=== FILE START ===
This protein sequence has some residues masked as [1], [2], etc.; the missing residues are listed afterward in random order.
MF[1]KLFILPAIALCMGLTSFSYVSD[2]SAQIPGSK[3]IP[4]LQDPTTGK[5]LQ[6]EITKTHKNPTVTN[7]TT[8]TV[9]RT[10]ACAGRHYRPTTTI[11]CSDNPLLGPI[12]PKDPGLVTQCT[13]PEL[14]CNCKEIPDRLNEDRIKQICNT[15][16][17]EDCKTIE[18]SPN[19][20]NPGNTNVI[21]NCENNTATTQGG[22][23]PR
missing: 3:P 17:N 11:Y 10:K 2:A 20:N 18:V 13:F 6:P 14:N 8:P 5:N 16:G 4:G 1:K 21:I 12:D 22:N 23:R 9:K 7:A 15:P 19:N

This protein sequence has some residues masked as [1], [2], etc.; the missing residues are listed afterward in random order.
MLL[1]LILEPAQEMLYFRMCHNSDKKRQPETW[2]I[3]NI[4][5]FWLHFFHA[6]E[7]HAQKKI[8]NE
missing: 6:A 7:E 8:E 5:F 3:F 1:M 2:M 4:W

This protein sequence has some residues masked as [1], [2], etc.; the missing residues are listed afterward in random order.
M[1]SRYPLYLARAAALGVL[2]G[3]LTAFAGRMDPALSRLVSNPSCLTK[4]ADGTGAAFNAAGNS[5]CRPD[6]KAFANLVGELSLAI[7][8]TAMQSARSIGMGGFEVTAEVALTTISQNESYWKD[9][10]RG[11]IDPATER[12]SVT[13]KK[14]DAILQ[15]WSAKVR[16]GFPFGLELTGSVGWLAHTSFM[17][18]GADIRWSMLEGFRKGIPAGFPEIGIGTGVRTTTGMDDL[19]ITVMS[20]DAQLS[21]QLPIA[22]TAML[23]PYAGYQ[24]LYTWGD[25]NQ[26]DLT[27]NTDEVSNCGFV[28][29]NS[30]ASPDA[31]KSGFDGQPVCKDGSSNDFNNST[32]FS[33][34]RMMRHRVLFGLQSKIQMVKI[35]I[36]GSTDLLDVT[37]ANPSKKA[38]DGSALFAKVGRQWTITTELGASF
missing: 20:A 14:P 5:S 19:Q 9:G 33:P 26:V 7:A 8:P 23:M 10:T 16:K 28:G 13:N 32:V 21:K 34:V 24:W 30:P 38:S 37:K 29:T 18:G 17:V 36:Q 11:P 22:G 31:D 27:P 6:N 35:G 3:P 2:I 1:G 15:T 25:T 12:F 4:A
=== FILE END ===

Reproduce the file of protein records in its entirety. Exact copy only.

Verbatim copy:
This protein sequence has some residues masked as [1], [2], etc.; the missing residues are listed afterward in random order.
MF[1]KLFILPAIALCMGLTSFSYVSD[2]SAQIPGSK[3]IP[4]LQDPTTGK[5]LQ[6]EITKTHKNPTVTN[7]TT[8]TV[9]RT[10]ACAGRHYRPTTTI[11]CSDNPLLGPI[12]PKDPGLVTQCT[13]PEL[14]CNCKEIPDRLNEDRIKQICNT[15][16][17]EDCKTIE[18]SPN[19][20]NPGNTNVI[21]NCENNTATTQGG[22][23]PR
missing: 3:P 17:N 11:Y 10:K 2:A 20:N 18:V 13:F 6:P 14:N 8:P 5:N 16:G 4:G 1:K 21:I 12:D 22:N 23:R 9:K 7:A 15:P 19:N

This protein sequence has some residues masked as [1], [2], etc.; the missing residues are listed afterward in random order.
MLL[1]LILEPAQEMLYFRMCHNSDKKRQPETW[2]I[3]NI[4][5]FWLHFFHA[6]E[7]HAQKKI[8]NE
missing: 6:A 7:E 8:E 5:F 3:F 1:M 2:M 4:W

This protein sequence has some residues masked as [1], [2], etc.; the missing residues are listed afterward in random order.
M[1]SRYPLYLARAAALGVL[2]G[3]LTAFAGRMDPALSRLVSNPSCLTK[4]ADGTGAAFNAAGNS[5]CRPD[6]KAFANLVGELSLAI[7][8]TAMQSARSIGMGGFEVTAEVALTTISQNESYWKD[9][10]RG[11]IDPATER[12]SVT[13]KK[14]DAILQ[15]WSAKVR[16]GFPFGLELTGSVGWLAHTSFM[17][18]GADIRWSMLEGFRKGIPAGFPEIGIGTGVRTTTGMDDL[19]ITVMS[20]DAQLS[21]QLPIA[22]TAML[23]PYAGYQ[24]LYTWGD[25]NQ[26]DLT[27]NTDEVSNCGFV[28][29]NS[30]ASPDA[31]KSGFDGQPVCKDGSSNDFNNST[32]FS[33][34]RMMRHRVLFGLQSKIQMVKI[35]I[36]GSTDLLDVT[37]ANPSKKA[38]DGSALFAKVGRQWTITTELGASF
missing: 20:A 14:P 5:S 19:Q 9:G 33:P 26:V 7:A 8:P 23:M 10:T 16:K 28:G 13:N 32:V 21:K 34:V 24:W 30:P 38:S 37:K 29:T 18:G 17:V 36:Q 11:P 22:G 31:D 27:P 6:N 35:G 3:P 2:I 1:G 15:T 25:T 12:F 4:A